14. 14. EA’s Payoff <ul><li>EA saves money by showing true costs </li></ul><ul><li>EA shows the big picture, total cost of operations (TCO), not just the immediate price </li></ul><ul><ul><li>Cost of maintenance </li></ul></ul><ul><ul><li>Cost of incompatibility </li></ul></ul><ul><ul><li>Cost of duplication </li></ul></ul><ul><ul><li>Cost of effort spent on non-mission tasks </li></ul></ul>
  15. 15. EA’s Payoff
  16. 16. EA’s Payoff <ul><li>Results of EA </li></ul><ul><li>Data collection and reporting standardized across the Interior </li></ul><ul><li>Interior in line with OMB funding requirements </li></ul><ul><li>Interior in line with federal EA guidance </li></ul><ul><li>EA improves customer service </li></ul><ul><ul><li>Data compatibility allows more one-stop shops </li></ul></ul><ul><ul><li>Less customer confusion at finding similar businesses in different organizations </li></ul></ul><ul><ul><li>Streamlined business helps customer ask the right office the right question the first time </li></ul></ul><ul><li>Long-term vision of EA: use related money to buy related items </li></ul><ul><ul><li>Example: Quit sending money to many agencies to do the same recreation job many different ways </li></ul></ul><ul><ul><li>Use recreation money for the recreation line of business, with the same standards, whatever agency it shows up in (see http:// www.recreation.gov ) </li></ul></ul>
  17. 17. A Tour of the Diggings; What’s Going On <ul><li>Course Topic 3 </li></ul><ul><li>An overview of what’s happening in EA. </li></ul>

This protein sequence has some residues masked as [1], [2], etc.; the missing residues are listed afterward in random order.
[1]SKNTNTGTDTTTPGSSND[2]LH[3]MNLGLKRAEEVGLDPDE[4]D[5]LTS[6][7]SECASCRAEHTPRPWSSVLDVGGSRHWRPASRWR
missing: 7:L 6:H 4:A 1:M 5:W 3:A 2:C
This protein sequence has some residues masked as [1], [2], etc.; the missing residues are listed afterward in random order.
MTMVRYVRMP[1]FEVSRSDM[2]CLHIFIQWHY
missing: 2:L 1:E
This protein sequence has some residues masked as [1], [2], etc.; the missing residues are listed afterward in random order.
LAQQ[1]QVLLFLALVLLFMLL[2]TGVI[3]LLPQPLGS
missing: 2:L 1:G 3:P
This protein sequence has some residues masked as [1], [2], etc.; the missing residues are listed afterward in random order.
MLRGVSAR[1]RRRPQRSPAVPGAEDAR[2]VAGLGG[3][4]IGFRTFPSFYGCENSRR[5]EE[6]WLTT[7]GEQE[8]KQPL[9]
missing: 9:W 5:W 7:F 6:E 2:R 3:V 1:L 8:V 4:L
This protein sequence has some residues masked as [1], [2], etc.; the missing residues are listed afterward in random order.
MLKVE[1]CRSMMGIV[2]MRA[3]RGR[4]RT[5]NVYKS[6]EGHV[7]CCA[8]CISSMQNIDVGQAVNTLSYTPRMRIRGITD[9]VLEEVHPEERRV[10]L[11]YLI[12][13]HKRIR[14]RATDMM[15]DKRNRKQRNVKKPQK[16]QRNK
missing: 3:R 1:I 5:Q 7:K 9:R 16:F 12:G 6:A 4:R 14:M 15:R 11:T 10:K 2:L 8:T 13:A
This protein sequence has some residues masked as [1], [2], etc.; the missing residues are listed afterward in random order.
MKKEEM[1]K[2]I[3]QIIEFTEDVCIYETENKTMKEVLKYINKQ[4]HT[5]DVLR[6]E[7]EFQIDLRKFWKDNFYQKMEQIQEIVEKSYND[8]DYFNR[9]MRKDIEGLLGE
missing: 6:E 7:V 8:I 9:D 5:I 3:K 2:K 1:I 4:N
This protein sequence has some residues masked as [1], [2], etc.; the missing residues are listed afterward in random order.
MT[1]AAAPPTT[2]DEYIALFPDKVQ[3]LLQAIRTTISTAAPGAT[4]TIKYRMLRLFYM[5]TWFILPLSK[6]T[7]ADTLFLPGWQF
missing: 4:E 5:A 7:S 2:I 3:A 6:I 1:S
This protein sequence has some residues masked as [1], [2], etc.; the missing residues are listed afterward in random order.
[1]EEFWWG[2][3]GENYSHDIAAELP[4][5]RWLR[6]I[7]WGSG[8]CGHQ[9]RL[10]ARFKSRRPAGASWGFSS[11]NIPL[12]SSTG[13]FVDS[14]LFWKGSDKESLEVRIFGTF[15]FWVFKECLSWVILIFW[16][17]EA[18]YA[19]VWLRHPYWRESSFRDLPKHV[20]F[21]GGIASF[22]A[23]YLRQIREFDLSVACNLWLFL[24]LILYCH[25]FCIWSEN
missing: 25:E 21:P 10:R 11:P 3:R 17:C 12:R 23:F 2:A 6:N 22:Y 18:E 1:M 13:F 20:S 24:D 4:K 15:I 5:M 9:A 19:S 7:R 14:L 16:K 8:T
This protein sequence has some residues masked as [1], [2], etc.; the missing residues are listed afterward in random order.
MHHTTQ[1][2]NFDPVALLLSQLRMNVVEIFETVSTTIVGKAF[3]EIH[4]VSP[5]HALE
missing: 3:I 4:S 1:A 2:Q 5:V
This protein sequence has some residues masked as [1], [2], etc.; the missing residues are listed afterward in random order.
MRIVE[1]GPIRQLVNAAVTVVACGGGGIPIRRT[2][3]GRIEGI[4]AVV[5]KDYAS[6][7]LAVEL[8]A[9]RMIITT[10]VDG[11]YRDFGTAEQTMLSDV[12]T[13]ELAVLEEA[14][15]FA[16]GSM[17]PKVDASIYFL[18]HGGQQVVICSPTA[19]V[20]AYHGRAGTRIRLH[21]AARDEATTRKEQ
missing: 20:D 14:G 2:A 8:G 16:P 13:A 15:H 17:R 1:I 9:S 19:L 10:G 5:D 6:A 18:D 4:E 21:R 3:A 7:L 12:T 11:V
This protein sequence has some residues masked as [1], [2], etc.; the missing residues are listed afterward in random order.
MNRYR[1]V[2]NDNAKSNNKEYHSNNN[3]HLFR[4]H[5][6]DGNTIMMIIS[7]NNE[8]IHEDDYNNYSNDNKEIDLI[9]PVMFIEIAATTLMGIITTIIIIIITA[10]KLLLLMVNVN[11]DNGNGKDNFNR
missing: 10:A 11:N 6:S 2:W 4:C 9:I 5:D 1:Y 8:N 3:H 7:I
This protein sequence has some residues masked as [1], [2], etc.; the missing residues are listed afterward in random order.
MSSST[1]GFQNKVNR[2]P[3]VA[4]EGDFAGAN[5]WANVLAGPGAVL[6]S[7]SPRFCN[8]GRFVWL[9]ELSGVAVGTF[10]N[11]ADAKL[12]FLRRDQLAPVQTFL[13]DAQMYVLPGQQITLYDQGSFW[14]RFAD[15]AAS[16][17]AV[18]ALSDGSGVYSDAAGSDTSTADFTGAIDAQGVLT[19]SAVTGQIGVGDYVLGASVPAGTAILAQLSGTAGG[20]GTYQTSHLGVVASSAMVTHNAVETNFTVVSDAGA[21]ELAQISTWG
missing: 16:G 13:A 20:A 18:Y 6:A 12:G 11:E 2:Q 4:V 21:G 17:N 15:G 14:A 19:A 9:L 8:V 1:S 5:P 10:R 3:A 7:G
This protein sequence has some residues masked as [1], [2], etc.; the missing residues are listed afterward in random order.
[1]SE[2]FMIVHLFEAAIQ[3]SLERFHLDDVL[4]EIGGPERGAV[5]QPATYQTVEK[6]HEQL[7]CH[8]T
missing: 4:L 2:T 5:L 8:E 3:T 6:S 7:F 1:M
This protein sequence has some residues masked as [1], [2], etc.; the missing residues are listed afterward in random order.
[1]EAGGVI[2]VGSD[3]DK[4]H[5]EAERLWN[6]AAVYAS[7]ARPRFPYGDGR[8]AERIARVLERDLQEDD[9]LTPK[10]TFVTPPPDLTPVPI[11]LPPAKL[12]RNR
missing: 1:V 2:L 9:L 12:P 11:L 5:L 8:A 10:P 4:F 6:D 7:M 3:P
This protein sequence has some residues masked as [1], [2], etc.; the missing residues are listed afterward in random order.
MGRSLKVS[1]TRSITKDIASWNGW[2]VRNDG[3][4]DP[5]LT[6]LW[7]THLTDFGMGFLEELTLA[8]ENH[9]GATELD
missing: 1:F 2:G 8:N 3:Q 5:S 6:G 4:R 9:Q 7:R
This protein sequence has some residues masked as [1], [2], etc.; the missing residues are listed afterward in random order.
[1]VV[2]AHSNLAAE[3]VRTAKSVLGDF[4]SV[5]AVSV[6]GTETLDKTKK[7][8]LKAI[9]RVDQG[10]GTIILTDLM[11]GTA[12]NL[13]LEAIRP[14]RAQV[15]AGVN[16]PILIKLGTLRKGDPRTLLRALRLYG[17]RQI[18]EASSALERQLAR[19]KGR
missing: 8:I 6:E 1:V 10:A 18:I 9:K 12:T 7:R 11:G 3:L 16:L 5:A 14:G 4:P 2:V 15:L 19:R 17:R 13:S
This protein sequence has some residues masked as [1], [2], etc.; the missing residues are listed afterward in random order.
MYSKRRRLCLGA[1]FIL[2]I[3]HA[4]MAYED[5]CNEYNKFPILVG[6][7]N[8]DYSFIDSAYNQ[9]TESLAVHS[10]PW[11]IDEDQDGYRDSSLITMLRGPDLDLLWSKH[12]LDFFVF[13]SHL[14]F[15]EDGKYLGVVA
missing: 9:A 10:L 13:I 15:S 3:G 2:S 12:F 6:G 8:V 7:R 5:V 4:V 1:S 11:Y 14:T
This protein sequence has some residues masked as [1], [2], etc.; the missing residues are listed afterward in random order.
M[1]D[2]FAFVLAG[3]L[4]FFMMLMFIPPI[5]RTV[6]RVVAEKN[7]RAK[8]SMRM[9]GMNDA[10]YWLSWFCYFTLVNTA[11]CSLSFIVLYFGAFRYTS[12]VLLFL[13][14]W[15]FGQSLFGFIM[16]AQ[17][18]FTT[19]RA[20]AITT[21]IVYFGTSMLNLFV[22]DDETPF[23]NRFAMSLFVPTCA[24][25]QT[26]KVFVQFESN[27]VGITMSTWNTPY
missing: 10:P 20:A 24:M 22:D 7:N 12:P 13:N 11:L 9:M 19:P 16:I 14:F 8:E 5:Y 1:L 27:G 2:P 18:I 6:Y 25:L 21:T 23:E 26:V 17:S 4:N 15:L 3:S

18. 18. A Tour of the Diggings; What’s Going On <ul><li>Concepts and projects: </li></ul><ul><li>Lines of business </li></ul><ul><li>Phases of an EA effort </li></ul><ul><li>DEAR </li></ul><ul><li>Modeling </li></ul><ul><li>Bureau efforts </li></ul><ul><li>FEA models </li></ul><ul><li>EA in government and industry </li></ul>
  19. 19. A Tour of the Diggings; What’s Going On <ul><li>Lines of business </li></ul><ul><li>Alternative way to look at Interior structure </li></ul><ul><li>Looks at the job instead of the organization </li></ul><ul><li>For instance: many bureaus manage finances (everyone has to do paychecks!) </li></ul><ul><ul><li>EA looks at all the financial management programs </li></ul></ul><ul><ul><li>Finds the best program that will work for all organizations </li></ul></ul><ul><ul><li>Standardizes all the programs </li></ul></ul><ul><ul><li>Saves money </li></ul></ul><ul><ul><ul><li>Bulk buys of technology </li></ul></ul></ul><ul><ul><ul><li>Technology, data, and training is interchangeable between organizations </li></ul></ul></ul><ul><ul><ul><li>Better management of technology updates </li></ul></ul></ul>Many agencies, one business: law enforcement